Though these days the term wordmonger refers to "a writer or speaker who uses language pretentiously or carelessly," please join me in proposing a new meaning. A fishmonger appreciates and promotes fish, therefore, a wordmonger does the same for words.

Thursday, March 15, 2012

Sheds, Shacks & Hovels


Sheds, Shacks & Hovels

Inspired by the need to tear down & rebuild a garden shed, I find myself intrigued by the etymologies (or lack thereof) of shed & its various synonyms.

Shed is of questionable parentage. It appeared in English in the 1400s. It may have its roots in the word shade, but no certain evidence has jumped forth into the sunlight to prove this theory.

Similarly, the term shack has no definite parentage. It first appeared in print in 1878. Some etymologists argue that it may be a variant of shake, or possible have come from ramshackle (both of which predate it). Others claim it may have come from the Nahuatl word xacalli, wooden hut, through Mexican Spanish. Still nobody really knows from whence the shack came.

The word hovel isn’t really a synonym for shack or shed, but a hovel is a small building, & I have a fondness for the word. I lived a year in a place friends & family referred to as "hovel sweet hovel." It was one of seven tiny, decrepit buildings near San Luis Obispo Creek. I had to duck to enter, I couldn’t sit on the toilet with the bathroom door closed, & the mushrooms growing from the floor were not an interior decorating decision. Hovel showed up in English back in the 1300s, meaning a vent for smoke, & within a century had come to mean a shed for animals. It wasn’t until the 1600s that it came to mean a rude or miserable cabin. This last definition is particularly apropos. I learned afterward that the compound of seven hovels had been used in the 1940s to house the county’s Japanese residents as they waited to be delivered to internment camps. Misery indeed.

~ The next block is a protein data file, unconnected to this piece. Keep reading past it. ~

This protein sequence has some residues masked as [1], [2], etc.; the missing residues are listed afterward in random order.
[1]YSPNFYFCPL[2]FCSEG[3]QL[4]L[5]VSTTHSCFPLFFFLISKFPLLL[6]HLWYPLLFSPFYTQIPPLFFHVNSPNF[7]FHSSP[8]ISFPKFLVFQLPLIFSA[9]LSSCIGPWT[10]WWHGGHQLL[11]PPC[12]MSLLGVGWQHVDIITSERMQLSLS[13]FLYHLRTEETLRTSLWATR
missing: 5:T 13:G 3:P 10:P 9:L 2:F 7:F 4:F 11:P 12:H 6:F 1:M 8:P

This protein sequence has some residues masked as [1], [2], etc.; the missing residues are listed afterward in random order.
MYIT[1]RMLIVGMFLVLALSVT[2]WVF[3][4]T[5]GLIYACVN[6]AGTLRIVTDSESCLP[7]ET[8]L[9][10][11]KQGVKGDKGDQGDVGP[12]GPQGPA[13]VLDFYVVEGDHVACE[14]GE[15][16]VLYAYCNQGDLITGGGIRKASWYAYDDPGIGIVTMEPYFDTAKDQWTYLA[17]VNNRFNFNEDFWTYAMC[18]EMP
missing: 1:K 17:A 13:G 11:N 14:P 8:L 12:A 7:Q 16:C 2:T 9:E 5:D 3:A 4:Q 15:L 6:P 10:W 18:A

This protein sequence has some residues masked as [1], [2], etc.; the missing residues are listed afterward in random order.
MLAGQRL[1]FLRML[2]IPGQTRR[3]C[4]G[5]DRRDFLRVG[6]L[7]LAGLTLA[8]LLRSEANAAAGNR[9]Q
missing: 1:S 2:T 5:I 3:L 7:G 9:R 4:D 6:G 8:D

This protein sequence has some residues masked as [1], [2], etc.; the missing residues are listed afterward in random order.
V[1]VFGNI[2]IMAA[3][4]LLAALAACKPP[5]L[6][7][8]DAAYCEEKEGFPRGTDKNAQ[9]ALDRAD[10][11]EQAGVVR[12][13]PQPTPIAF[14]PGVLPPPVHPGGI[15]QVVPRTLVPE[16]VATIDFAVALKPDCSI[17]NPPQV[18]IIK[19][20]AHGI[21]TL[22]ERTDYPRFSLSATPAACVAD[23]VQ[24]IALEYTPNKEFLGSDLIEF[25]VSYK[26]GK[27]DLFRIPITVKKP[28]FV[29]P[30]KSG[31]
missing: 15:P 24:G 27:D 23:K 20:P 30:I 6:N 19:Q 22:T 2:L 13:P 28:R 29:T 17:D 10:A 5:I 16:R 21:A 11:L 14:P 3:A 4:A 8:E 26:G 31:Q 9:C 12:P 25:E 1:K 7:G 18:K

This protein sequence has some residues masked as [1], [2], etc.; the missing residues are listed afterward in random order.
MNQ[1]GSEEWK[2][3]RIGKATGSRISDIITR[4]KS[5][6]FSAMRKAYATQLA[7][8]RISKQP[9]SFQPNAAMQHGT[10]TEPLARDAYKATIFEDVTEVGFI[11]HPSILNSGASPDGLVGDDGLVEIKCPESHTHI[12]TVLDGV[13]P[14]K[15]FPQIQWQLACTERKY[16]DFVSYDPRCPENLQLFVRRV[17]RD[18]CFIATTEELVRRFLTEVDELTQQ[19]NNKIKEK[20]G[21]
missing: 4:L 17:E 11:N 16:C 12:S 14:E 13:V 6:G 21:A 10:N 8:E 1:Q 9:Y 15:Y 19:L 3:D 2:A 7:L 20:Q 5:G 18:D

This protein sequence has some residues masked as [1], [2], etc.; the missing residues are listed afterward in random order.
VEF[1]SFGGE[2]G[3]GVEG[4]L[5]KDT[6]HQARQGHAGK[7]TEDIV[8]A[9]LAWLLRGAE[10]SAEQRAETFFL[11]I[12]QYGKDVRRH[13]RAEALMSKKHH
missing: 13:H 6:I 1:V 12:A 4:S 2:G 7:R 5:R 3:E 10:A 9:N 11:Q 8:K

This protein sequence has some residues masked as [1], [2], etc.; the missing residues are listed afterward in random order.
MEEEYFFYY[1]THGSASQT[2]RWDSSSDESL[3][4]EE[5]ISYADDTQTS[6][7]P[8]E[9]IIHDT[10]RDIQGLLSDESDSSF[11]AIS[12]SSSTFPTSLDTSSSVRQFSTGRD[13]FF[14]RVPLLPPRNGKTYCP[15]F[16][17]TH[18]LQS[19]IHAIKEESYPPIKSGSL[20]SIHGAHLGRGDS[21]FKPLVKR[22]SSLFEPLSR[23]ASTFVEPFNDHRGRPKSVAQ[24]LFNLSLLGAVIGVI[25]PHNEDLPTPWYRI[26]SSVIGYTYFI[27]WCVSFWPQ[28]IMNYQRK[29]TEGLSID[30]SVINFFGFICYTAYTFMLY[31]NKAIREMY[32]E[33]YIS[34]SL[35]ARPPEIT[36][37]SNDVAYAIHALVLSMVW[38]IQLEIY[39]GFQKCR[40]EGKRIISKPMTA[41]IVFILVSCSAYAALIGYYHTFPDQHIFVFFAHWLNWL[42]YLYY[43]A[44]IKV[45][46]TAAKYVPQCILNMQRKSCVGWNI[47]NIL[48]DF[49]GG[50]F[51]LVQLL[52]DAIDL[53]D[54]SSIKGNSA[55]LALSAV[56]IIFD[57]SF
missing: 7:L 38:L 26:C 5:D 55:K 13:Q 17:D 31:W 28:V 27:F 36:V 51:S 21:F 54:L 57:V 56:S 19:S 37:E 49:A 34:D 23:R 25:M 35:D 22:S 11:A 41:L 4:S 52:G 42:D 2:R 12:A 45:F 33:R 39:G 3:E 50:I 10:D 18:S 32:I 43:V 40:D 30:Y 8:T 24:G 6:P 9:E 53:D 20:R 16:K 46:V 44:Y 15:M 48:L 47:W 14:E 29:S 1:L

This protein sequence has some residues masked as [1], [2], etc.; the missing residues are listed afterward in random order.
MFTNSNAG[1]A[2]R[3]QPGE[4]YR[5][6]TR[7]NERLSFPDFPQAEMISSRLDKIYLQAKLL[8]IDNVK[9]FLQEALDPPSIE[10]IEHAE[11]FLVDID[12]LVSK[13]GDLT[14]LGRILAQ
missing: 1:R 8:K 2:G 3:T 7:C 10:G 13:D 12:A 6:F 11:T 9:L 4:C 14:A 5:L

So, dear readers, please leave a comment with a tidbit of a tale regarding any shed, shack, or hovel experiences you’ve “enjoyed.”

My thanks go out to this week’s sources, etymonline.com, merriam-webster.com, & the OED.

6 comments:

  1. I think I've visited those hovels down by the creek! Fascinating that "shack" hasn't been in English usage very long at all.

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  2. Shed is what used to happen to my skin after hours in the Florida sun. (Hey, I was a kid, it was the 50s, wha'd I know?)
    Shack is the loud sound I make when I have a readdy bad coad id by doaz.
    A hovel is where I should be if I'm going to finish my novel. (No windows, no fridge, maybe even no door.)

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  3. Ahoy Steve & Anne,
    Thanks for joining me in my digital hovel. Anne, I agree, it's astounding that ramshackle & shake predate shack.

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  4. I also like the word hovel. Don't know why. I thought of the word "hostel" while reading your post. According to Random House hostel means "an inexpensive, supervised lodging place for young travelers." I wonder how long that word has been in existence and if it is a take off of hovel. I've never stayed in a hostel but imagine them to be pretty austere.

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  5. Hi Christine,
    I've stayed at a few hostels, and in my experience, they range from shoddy/tacky through austere, to downright spiffy. The term "youth hostel" was born in 1931, but the word hostel was used to mean "inn, lodgings or shelter" as far back as the 1200s. It's more closely related to hospital than it is to hovel.

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  6. Although late in my reading and response, I wanted to tell about the time I met my great-uncle Manuel in Morro Bay. I had to duck down my head to enter his home (and I was under and still am five foot tall), which had no lighting only a lantern and a dirt floor. He lived right off the harbor, and made his living as a fisherman. He could only speak Portuguese, so I didn't have a conversation with him, but I listened as my VooVoo (grandfather) and he talked. I sat on the dusty chair in awe that he lived in the shack he called home and listen to two men speak a language I so wanted to learn.

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